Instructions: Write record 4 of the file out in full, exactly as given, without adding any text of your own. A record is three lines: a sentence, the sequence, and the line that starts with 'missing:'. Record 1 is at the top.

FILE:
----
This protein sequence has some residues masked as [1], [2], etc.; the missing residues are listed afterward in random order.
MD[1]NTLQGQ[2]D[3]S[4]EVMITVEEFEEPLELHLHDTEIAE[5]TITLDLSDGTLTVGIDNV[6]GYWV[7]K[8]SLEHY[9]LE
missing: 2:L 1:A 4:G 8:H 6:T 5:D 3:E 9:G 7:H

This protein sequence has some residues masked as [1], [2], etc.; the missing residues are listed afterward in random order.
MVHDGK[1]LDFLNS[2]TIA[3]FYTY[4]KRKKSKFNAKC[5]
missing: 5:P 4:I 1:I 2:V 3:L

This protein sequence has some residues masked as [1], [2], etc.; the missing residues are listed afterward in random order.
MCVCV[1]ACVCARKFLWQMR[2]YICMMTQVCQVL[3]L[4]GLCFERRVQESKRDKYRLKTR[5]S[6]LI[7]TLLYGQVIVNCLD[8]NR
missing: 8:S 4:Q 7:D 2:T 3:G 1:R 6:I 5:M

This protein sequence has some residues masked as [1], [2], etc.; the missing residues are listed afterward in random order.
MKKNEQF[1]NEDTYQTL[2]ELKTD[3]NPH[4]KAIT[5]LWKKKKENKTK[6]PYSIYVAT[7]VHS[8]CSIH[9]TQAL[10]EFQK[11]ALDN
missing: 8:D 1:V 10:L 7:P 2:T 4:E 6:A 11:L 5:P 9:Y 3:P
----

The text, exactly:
This protein sequence has some residues masked as [1], [2], etc.; the missing residues are listed afterward in random order.
MKKNEQF[1]NEDTYQTL[2]ELKTD[3]NPH[4]KAIT[5]LWKKKKENKTK[6]PYSIYVAT[7]VHS[8]CSIH[9]TQAL[10]EFQK[11]ALDN
missing: 8:D 1:V 10:L 7:P 2:T 4:E 6:A 11:L 5:P 9:Y 3:P